Preferably and optionally my water power electric generating device pivots in an upwardly directed arc from one position substantially 120 to a second position.

My invention provides numerous advantages over those devices found in the prior art. It is an advantage of my invention to utilize not only the flow but also the ebb tide to generate electricity.

Further advantages of my invention are that it is secure and stable while in use and is strong and durable, simple to manufacture, efficient, and economical in the generation of electric power.

BRIEF DESCRIPTION OF THE DRAWINGS

FIG. 1 is a perspective, illustrative side view of the device.

FIG. 2 is a detailed perspective view of the power wheel means.

DETAILED DESCRIPTION OF THE DRAWINGS

Referring now in particular to the accompanying drawings, my water powered electric generating device is generally indicated in FIG. 1 at 10, and includes buoyant platform 20, slidingly engaging a multiplicity of pylons 21. The rise and fall of the buoyant platform on said pylons is dictated by the change of tide from high to low and vice versa. A tower member 22, having pivot 23, supported therethrough is fixedly mounted on said buoyant platform. Rotor shaft 24 extends substantially upwardly from rotor shaft housing 25, and rotor shaft extension 26, extends substantially downwardly from said rotor shaft housing.

Bull gear 40 is mounted onto the rotor shaft and affixed thereto by collar 43 and nut 44. A plurality of arms 31, extend outwardly from the center of said bull gear, each of which has at one end thereof a paddle means 30, and at the other end attaches to the arm support 42.

Pinion 41 toothedly engages said bull gear at one end thereof and at the other end thereof engages generator 60. A second pinion and generator are located at the other end of the substantially 120 arc (see FIG. 2) so that the bull gear may engage said pinions to generate electricity both at ebb and flow tides.

Gear segment 50, supported by gear support 52, and attached to gear drive 51, revolves the bull gear in the substantially 120 arc to engage the other pinion/generator means to generate electricity upon the changing tide or to let navigation pass the water power electric generating device system.

Further electric power is obtained from the cooperation of upper bull gear 72, supported by extension 71, and support 70, and lower bull gear 73, which adapt to center generators 61 to produce more electricity. This beveled gear system is duplicated at the other end of the substantially 120 arc of the bull gear.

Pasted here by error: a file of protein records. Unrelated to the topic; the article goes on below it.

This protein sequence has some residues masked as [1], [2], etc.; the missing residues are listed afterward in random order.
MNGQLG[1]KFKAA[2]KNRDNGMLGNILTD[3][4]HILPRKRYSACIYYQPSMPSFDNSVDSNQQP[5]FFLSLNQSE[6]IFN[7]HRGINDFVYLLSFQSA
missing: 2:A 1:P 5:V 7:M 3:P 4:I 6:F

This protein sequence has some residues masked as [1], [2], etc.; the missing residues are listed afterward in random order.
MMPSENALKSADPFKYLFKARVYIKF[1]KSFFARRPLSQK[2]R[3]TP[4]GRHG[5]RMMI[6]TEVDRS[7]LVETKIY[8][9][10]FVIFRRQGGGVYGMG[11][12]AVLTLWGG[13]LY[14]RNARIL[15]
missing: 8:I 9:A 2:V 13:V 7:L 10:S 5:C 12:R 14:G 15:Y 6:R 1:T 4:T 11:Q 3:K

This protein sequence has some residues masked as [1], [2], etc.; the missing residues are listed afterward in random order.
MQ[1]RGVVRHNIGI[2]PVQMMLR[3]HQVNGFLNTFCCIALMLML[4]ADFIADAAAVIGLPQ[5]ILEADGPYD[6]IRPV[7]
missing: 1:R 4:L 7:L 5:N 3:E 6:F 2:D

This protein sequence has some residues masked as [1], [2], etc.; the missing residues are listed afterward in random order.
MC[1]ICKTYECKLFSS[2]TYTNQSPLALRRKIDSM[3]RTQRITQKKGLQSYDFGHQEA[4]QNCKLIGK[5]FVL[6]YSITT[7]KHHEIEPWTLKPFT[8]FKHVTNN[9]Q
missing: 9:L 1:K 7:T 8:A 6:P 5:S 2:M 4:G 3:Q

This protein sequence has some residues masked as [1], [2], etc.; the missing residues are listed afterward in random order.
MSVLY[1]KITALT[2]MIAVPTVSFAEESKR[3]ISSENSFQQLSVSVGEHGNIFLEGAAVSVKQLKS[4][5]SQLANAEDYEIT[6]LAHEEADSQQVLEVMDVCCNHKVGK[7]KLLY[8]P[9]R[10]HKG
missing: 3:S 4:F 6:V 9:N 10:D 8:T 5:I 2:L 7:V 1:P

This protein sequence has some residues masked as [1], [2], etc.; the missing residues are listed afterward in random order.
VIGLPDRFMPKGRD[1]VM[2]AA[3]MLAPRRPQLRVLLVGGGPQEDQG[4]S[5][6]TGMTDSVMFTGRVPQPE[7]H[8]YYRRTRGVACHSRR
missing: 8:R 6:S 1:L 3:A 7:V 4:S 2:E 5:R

Typically when the water powered electric generator device is in use the paddle means contact the water surface and are driven by the flow of the tide or the current in the river in one direction which rotates the bull gear which in turn rotates the pinions at a rapid rate, generating electricity. At the change of tides the power wheel means is rotated 120 and catches the tidal flow in the opposite direction, turning the bull gear and once again generating electricity. On a river, the bull gear can be rotated 120 to allow passage of boats. As illustrated and described, my water power electric generating device has numerous advantages over the present devices used for generating electricity from the tidal and river flows.

Patent Citations
Cited PatentFiling datePublication dateApplicantTitle
US1067064 *Jul 11, 1912Jul 8, 1913John D RipsonWater-wheel.
US1112352 *May 28, 1913Sep 29, 1914Everett Current Motor CompanyCurrent-motor.
US1241297 *Jul 10, 1914Sep 25, 1917Benjamin F StauberWater-elevator.
US1488387 *May 26, 1922Mar 25, 1924George W GordonWater motor
Referenced by
Citing PatentFiling datePublication dateApplicantTitle
US7969034 *Jun 30, 2008Jun 28, 2011Winius Henry CPaddle wheel electric generator
US8049357 *Feb 24, 2011Nov 1, 2011Saavedra John AApparatus and method for electrical power generation from low-head low-flow water sources
US8629572Oct 29, 2012Jan 14, 2014Reed E. PhillipsLinear faraday induction generator for the generation of electrical power from ocean wave kinetic energy and arrangements thereof
US8946919Dec 27, 2013Feb 3, 2015Reed E. PhillipsLinear faraday induction generator for the generation of electrical power from ocean wave kinetic energy and arrangements thereof
US8946920Dec 27, 2013Feb 3, 2015Reed E. PhillipsLinear faraday induction generator for the generation of electrical power from ocean wave kinetic energy and arrangements thereof
US8952560Jul 31, 2014Feb 10, 2015Reed E. PhillipsLinear faraday induction generator for the generation of electrical power from ocean wave kinetic energy and arrangements thereof
US8963358Jul 2, 2014Feb 24, 2015Reed E. PhillipsLinear faraday induction generator for the generation of electrical power from ocean wave kinetic energy and arrangements thereof
US20120074703 *Sep 23, 2010Mar 29, 2012Chen-Chang LinCirculating electric generator
CN101718244BOct 9, 2008Jul 4, 2012韩树君Radial-flow water wheel generator set
WO2010012029A1 *Jul 28, 2009Feb 4, 2010Igor MoisseeffPower generator
Classifications
U.S. Classification290/53, 417/334
International ClassificationF03B17/06
Cooperative ClassificationY02E10/28, F03B17/063
European ClassificationF03B17/06C2